Downing College intended to restrict the accommodation available to current second-years in the ballotLucas Chebib

Downing College has abandoned planned changes to the College’s accommodation policy after a strong backlash from the student body.

In an email sent to undergraduate students last Saturday, it was announced that students graduating in 2018 (current second-years) would only be able to choose from a restricted selection of rooms.

It has since transpired that this proposal had previously been agreed to by a former JCR committee, who neglected to inform the incoming committee of the discussions during the JCR handover earlier this term.

Rooms are chosen according to a balloting system, which determines the order in which students can choose their room. Students can choose to ballot in a syndicate, meaning that groups of friends can be placed next to each other in the ballot and as a result choose rooms close together. The vast majority of rooms, in both staircases and houses on Lensfield Road belonging to the College, are open to selection by any student in second year or above, apart from a section of accommodation reserved for fourth-year students.

The email, from the College’s outgoing JCR President Tom Meadows, stated that the College had changed their accommodation policy as a result of past Graduation Weeks, when graduation ceremonies take place for students at the end of their degree, usually around late June.

During this time, graduating students are permitted to stay on in their college rooms, but other rooms are used to host incoming summer school students. This arrangement resulted in graduands becoming “dispersed” among the summer school students. It was hoped that, by concentrating third-year students in particular accommodation areas, Graduation Week would become “more enjoyable and coherent as a community.”

But 96 per cent of respondents to a survey circulated amongst undergraduates reported that they disagreed with the new policy. An ‘Extraordinary Meeting’ of the JCR was held on Saturday evening, to which all members were invited to attend as observers and contribute their opinions.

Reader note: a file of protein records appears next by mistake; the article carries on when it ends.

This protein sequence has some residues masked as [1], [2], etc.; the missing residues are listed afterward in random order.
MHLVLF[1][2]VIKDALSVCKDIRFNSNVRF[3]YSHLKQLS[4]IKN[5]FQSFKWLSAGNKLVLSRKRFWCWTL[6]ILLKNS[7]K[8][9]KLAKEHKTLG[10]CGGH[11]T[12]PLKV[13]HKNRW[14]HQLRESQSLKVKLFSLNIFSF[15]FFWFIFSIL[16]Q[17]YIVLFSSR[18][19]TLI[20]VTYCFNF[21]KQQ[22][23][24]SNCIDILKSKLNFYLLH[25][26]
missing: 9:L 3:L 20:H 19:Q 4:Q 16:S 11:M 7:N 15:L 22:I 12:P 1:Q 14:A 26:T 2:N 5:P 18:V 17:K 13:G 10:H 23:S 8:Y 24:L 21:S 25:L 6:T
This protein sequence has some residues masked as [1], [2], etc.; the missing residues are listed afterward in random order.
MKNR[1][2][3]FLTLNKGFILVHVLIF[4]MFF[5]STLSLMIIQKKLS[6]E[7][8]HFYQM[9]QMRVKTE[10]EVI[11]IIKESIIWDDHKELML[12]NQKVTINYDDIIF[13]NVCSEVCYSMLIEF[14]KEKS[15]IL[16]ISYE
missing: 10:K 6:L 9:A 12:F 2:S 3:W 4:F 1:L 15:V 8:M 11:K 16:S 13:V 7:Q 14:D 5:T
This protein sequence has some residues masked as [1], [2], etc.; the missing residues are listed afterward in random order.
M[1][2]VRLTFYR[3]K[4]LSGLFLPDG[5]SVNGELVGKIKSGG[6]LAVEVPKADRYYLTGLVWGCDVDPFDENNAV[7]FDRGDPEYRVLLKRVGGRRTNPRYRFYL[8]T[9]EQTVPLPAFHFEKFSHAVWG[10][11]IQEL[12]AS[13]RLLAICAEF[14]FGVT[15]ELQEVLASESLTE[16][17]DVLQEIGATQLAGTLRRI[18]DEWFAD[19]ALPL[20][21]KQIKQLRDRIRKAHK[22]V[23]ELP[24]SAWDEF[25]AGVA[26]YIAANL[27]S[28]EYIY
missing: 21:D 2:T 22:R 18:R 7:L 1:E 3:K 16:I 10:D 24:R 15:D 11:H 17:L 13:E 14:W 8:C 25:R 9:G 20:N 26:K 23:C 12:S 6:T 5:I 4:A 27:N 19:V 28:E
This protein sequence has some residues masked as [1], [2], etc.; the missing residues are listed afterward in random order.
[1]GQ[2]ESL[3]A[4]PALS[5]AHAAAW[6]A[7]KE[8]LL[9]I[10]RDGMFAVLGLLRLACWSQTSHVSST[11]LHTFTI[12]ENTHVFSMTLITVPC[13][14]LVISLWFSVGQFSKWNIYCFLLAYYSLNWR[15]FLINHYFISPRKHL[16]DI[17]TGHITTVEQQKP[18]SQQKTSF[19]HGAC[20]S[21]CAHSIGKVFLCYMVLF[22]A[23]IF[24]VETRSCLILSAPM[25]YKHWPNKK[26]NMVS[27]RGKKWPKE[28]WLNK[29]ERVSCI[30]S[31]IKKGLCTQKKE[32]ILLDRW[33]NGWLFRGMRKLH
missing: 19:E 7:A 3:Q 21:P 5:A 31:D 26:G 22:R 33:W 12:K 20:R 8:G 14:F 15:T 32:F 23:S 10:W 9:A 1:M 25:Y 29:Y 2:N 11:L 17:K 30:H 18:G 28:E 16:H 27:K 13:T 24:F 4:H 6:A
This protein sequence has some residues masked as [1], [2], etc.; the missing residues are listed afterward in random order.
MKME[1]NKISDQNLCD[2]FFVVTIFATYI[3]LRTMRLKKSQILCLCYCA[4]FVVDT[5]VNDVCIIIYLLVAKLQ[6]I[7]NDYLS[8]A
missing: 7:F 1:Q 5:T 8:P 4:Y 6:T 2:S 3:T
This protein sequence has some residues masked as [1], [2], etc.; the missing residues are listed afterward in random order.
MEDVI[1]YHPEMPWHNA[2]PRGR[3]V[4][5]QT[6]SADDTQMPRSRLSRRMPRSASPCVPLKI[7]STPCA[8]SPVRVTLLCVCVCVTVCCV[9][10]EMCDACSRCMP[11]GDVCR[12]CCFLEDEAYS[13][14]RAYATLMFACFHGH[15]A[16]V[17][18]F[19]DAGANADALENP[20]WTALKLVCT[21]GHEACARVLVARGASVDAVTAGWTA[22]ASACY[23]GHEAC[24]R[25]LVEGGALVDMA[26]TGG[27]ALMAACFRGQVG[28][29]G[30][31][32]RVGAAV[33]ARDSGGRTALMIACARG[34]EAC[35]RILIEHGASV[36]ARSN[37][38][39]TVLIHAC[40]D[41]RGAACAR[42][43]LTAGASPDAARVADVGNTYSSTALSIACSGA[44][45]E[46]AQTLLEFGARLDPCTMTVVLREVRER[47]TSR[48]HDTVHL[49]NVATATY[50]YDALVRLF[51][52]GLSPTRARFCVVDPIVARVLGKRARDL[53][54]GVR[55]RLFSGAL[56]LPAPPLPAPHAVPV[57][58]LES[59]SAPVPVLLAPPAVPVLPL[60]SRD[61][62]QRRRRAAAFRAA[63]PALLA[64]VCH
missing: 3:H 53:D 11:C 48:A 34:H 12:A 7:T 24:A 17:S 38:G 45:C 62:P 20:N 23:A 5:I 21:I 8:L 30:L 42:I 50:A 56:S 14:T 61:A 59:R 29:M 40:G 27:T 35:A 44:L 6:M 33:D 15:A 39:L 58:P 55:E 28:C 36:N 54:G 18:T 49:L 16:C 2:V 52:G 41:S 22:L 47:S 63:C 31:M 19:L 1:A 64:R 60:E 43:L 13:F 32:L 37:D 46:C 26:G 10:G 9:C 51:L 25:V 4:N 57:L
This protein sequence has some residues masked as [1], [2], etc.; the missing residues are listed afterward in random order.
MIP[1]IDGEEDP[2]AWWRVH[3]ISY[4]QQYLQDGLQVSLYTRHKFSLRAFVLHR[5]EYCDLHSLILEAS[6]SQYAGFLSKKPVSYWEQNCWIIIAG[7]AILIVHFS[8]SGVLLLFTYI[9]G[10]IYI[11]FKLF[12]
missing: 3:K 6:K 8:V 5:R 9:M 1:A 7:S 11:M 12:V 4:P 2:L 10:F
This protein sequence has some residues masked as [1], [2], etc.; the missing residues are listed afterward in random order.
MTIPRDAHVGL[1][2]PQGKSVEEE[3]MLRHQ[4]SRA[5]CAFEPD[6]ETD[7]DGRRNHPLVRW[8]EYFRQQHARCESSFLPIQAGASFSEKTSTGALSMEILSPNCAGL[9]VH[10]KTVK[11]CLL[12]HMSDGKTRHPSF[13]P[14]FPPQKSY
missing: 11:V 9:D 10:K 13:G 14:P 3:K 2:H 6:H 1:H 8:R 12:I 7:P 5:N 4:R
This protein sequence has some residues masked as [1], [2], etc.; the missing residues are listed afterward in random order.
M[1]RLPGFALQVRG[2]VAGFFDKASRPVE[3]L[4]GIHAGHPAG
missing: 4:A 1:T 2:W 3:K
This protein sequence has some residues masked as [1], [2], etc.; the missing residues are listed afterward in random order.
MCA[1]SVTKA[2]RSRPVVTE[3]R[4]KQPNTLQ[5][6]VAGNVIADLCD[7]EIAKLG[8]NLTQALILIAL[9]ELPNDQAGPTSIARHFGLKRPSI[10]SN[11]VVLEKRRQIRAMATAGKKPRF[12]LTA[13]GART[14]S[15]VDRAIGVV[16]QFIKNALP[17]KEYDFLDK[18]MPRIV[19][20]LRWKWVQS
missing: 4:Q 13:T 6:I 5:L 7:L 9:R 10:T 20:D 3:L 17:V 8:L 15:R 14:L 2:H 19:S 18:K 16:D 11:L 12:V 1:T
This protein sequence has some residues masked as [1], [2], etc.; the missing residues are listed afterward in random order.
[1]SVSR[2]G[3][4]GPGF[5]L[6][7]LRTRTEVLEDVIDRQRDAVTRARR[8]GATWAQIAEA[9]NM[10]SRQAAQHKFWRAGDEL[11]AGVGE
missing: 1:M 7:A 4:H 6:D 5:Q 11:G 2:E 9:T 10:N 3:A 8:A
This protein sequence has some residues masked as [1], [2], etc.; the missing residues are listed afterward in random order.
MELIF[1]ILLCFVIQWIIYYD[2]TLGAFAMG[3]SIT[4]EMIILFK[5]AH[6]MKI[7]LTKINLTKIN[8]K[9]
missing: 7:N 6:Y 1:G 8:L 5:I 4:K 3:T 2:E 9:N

During the meeting, students complained that the allocation of certain houses which had previously been popular among second-years exclusively to third-years would separate students from their friends. Concerns were also raised about the impact of segregating first- and second-year students.

It was also argued that the College was disadvantaging students experiencing financial difficulties, or who needed a long-lease room, particularly given the very narrow range of rooms reserved for third-years.

The JCR voted to oppose the changes, and an open letter was sent to the Senior Tutor on Sunday, detailing the concerns about the proposals and calling for the changes to be withdrawn.

However, the JCR announced to the student body on Monday afternoon that the College had elected to abandon the changes after meeting with JCR members. Citing communications between successive JCR committees which “have not been effective,” the College were said to have been “fully sympathetic” to students’ concerns.

Incoming JCR President Sofiya Gatens emailed undergraduates, explaining that the controversy had come about as a result of a miscommunication between the College and successive JCR committees, and promising that future JCRs would be obliged to pass on such information to their successors and to consult the student body on important issues.

Rob Beardwell, Assistant Bursar at Downing College, told Varsity that “the College takes a transparent approach to the allocation of student rooms, with the students themselves deciding the method by which occupation is assigned. Annual discussions with student representatives cover all aspects of College accommodation including stock, allocation, costs and charges.” He added: “Our students are always the College’s first priority. Our business activities are only undertaken in order to provide income to support our academic mission.”

First-year Geography student Lauren Donaldson explained to Varsity why she was pleased that the changes had been revoked: “One of the best things about Downing is how integrated the different year groups are in college. However, I worry this may have been under threat with the new system denying students the chance to live with those in other year groups.”

Fergus O’Dowd, a second-year Linguist, told Varsity that he had been fearful of the “very serious consequences” the changes could have wrought for students at the bottom of the ballot, who could have been forced to choose more costly accommodation because of the uneven distribution of cheaper accommodation between the year groups. He also expressed his frustration with the communication difficulties between students, the College and successive JCR committees, “which makes the whole affair needlessly hostile.”